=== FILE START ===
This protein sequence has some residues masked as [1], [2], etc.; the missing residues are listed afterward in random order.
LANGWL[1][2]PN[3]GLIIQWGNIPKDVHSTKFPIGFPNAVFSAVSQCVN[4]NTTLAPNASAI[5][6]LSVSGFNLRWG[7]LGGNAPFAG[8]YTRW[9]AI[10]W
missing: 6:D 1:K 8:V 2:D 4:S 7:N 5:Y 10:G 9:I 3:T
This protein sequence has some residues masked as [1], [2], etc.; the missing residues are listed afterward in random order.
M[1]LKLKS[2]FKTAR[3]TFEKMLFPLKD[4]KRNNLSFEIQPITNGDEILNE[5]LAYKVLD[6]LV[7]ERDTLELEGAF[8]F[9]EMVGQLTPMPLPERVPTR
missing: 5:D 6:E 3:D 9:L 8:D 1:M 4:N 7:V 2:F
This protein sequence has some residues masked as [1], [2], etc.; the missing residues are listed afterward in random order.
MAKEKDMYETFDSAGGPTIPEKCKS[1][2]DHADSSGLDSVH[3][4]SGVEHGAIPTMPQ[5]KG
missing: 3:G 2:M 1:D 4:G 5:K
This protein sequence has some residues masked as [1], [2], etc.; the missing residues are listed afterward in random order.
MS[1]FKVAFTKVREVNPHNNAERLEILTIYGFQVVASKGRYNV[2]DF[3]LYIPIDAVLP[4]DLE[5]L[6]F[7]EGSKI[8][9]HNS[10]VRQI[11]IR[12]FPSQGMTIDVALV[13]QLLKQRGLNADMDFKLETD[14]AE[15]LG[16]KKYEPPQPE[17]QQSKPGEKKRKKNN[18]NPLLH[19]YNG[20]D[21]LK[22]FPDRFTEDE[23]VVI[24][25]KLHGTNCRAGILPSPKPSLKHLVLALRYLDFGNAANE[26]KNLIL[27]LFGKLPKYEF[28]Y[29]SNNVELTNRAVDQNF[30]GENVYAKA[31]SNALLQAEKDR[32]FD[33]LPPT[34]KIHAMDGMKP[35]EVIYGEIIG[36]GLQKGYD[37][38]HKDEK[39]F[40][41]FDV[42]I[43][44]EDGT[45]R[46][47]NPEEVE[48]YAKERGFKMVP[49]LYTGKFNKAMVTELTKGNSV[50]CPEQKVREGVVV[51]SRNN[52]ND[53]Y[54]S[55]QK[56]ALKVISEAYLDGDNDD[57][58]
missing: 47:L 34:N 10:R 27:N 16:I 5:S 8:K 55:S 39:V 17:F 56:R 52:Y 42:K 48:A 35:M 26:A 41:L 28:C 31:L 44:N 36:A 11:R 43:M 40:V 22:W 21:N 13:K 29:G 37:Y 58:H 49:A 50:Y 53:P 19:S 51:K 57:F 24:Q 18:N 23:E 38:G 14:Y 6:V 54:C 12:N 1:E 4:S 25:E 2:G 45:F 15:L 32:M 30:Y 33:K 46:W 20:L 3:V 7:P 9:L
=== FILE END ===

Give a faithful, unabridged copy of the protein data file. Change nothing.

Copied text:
This protein sequence has some residues masked as [1], [2], etc.; the missing residues are listed afterward in random order.
LANGWL[1][2]PN[3]GLIIQWGNIPKDVHSTKFPIGFPNAVFSAVSQCVN[4]NTTLAPNASAI[5][6]LSVSGFNLRWG[7]LGGNAPFAG[8]YTRW[9]AI[10]W
missing: 6:D 1:K 8:V 2:D 4:S 7:N 5:Y 10:G 9:I 3:T
This protein sequence has some residues masked as [1], [2], etc.; the missing residues are listed afterward in random order.
M[1]LKLKS[2]FKTAR[3]TFEKMLFPLKD[4]KRNNLSFEIQPITNGDEILNE[5]LAYKVLD[6]LV[7]ERDTLELEGAF[8]F[9]EMVGQLTPMPLPERVPTR
missing: 5:D 6:E 3:D 9:L 8:D 1:M 4:N 7:V 2:F
This protein sequence has some residues masked as [1], [2], etc.; the missing residues are listed afterward in random order.
MAKEKDMYETFDSAGGPTIPEKCKS[1][2]DHADSSGLDSVH[3][4]SGVEHGAIPTMPQ[5]KG
missing: 3:G 2:M 1:D 4:G 5:K
This protein sequence has some residues masked as [1], [2], etc.; the missing residues are listed afterward in random order.
MS[1]FKVAFTKVREVNPHNNAERLEILTIYGFQVVASKGRYNV[2]DF[3]LYIPIDAVLP[4]DLE[5]L[6]F[7]EGSKI[8][9]HNS[10]VRQI[11]IR[12]FPSQGMTIDVALV[13]QLLKQRGLNADMDFKLETD[14]AE[15]LG[16]KKYEPPQPE[17]QQSKPGEKKRKKNN[18]NPLLH[19]YNG[20]D[21]LK[22]FPDRFTEDE[23]VVI[24][25]KLHGTNCRAGILPSPKPSLKHLVLALRYLDFGNAANE[26]KNLIL[27]LFGKLPKYEF[28]Y[29]SNNVELTNRAVDQNF[30]GENVYAKA[31]SNALLQAEKDR[32]FD[33]LPPT[34]KIHAMDGMKP[35]EVIYGEIIG[36]GLQKGYD[37][38]HKDEK[39]F[40][41]FDV[42]I[43][44]EDGT[45]R[46][47]NPEEVE[48]YAKERGFKMVP[49]LYTGKFNKAMVTELTKGNSV[50]CPEQKVREGVVV[51]SRNN[52]ND[53]Y[54]S[55]QK[56]ALKVISEAYLDGDNDD[57][58]
missing: 47:L 34:N 10:R 27:N 16:I 5:S 8:K 55:S 39:V 17:F 56:R 52:Y 42:K 48:A 35:M 26:A 41:L 28:C 31:L 44:N 36:A 11:R 43:M 40:V 22:W 21:N 13:K 29:G 37:Y 58:H 49:A 50:Y 53:P 19:S 51:K 57:F 24:Q 18:N 23:E 38:G 14:Y 6:V 54:C 12:N 1:E 4:S 25:E 2:G 45:F 15:L 32:M 30:Y 33:K 46:W 20:L 3:V 7:P 9:L